Angelman syndrome

Prevalence and causes

This syndrome, also known as 'happy puppet syndrome', was first described by Angelman in 1965. The syndrome is characterized by severe mental retardation, jerky limb movements associated with abnormal gait, and inappropriate bouts of laughter, features which give the syndrome its name. This is a rare condition which affects between 1 in 20 000 and 1 in 30 000 people. In around 60 to 75 per cent of cases a deletion in the long arm of chromosome 15 (q11q13) could be detected. Whereas in Prader-Willi syndrome this deletion is inherited paternally, in the case of Angelman syndrome it is derived from the maternal source.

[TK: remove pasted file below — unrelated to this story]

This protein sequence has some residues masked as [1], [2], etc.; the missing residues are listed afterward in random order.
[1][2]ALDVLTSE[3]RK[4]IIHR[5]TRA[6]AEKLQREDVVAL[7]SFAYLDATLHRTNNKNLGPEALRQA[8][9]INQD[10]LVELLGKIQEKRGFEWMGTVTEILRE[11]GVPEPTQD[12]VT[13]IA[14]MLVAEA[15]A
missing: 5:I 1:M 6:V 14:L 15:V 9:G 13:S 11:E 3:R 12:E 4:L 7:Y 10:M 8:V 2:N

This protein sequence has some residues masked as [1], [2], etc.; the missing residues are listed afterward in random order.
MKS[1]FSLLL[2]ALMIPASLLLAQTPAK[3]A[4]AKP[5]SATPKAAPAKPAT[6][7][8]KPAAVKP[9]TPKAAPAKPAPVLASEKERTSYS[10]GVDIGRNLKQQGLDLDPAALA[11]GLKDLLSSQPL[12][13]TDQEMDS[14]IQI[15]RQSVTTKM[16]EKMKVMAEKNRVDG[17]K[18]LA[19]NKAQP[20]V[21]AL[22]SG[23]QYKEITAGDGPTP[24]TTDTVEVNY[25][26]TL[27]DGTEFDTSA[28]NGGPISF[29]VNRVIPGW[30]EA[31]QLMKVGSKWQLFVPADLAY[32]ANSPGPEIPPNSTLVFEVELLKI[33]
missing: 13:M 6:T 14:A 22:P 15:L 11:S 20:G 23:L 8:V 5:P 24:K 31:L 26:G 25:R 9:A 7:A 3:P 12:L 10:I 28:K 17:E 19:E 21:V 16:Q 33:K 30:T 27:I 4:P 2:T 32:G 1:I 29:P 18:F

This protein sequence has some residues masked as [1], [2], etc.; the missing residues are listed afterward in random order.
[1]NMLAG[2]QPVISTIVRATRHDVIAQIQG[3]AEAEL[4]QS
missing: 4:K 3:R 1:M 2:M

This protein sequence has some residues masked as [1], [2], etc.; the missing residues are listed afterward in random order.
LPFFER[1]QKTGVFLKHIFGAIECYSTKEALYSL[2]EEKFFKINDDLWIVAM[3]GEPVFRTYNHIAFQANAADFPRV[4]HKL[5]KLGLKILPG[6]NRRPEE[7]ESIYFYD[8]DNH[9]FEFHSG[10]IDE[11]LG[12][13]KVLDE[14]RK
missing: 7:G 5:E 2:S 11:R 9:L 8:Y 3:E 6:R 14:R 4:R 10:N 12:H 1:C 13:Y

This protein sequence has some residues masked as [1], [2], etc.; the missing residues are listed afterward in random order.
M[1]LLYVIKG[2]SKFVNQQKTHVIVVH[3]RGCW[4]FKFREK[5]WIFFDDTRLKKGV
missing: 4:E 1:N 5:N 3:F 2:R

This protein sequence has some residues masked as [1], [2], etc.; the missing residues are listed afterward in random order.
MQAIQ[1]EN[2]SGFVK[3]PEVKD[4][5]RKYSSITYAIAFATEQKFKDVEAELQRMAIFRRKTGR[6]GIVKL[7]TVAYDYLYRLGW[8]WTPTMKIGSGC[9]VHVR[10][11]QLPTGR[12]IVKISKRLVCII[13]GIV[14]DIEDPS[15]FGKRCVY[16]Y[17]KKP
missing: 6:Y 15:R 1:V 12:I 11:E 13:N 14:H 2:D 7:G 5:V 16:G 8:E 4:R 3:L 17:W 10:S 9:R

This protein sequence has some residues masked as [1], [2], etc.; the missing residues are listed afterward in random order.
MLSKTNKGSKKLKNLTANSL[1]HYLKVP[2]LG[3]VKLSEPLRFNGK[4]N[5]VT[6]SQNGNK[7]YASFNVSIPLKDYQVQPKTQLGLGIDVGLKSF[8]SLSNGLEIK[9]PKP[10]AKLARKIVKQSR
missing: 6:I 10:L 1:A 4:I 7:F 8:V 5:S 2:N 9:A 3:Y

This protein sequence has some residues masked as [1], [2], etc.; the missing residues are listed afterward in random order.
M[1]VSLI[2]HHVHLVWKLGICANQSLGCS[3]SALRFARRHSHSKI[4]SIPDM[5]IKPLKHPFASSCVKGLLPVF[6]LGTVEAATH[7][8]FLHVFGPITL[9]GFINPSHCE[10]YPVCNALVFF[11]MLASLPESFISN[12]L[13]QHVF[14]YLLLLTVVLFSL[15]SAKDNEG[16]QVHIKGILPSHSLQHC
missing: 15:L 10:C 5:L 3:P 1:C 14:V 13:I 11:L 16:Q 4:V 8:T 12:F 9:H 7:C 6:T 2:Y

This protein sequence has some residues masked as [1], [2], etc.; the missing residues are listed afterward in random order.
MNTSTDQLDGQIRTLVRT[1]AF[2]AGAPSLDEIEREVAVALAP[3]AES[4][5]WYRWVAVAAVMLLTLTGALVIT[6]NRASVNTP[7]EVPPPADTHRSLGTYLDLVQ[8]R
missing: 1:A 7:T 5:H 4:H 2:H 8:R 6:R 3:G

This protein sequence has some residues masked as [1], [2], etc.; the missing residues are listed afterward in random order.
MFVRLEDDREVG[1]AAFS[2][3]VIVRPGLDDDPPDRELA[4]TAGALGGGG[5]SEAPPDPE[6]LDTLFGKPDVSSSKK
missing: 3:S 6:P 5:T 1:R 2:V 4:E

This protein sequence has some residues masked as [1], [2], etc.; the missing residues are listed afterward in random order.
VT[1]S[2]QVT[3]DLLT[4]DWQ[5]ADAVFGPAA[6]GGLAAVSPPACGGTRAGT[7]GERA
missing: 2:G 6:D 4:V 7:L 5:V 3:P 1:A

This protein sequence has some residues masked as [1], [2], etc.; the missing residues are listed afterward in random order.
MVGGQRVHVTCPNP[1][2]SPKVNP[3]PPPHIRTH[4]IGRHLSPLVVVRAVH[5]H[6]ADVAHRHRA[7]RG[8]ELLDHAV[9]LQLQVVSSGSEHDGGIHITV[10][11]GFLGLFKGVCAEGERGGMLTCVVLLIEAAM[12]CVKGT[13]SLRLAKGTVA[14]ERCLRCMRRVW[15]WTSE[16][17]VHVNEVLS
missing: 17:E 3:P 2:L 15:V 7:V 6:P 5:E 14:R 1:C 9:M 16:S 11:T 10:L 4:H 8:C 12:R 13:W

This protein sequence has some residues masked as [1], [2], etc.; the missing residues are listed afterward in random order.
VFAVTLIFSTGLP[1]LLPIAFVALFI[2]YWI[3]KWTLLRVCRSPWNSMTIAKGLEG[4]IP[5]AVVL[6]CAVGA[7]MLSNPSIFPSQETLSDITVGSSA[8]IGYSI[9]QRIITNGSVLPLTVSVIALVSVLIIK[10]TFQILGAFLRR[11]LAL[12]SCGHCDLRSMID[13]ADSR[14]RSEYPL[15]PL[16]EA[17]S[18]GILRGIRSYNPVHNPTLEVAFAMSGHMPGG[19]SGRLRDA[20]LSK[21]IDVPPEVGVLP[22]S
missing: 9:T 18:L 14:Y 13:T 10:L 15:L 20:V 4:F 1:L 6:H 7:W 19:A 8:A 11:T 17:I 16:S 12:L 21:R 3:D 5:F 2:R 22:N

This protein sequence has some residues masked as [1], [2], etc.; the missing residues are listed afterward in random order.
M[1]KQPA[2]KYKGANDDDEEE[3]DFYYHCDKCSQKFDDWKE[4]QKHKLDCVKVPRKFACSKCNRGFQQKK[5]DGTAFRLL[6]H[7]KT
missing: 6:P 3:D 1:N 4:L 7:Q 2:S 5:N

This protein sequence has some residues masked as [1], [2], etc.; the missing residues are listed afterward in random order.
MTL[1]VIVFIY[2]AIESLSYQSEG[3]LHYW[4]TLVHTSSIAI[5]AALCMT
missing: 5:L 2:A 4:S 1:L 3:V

Clinical features

Most affected children develop severe or profound mental retardation and lack speech. Typical facial features associated with this syndrome consist of a long face and prominent jaw, a wide mouth with widely spaced teeth, thin upper lip, mid-facial hypoplasia, deep-set blue eyes, blonde hair, flat occiput, and microcephaly. Other characteristic clinical features include ataxic movements, epilepsy (about 86 per cent) and/or an abnormal EEG, inappropriate bouts of laughter, tongue-thrusting movement, hand-flapping, and mouthing behaviour. Upper respiratory tract infection and middle-ear infection are common after infancy and obesity has been reported in female adults.(38)

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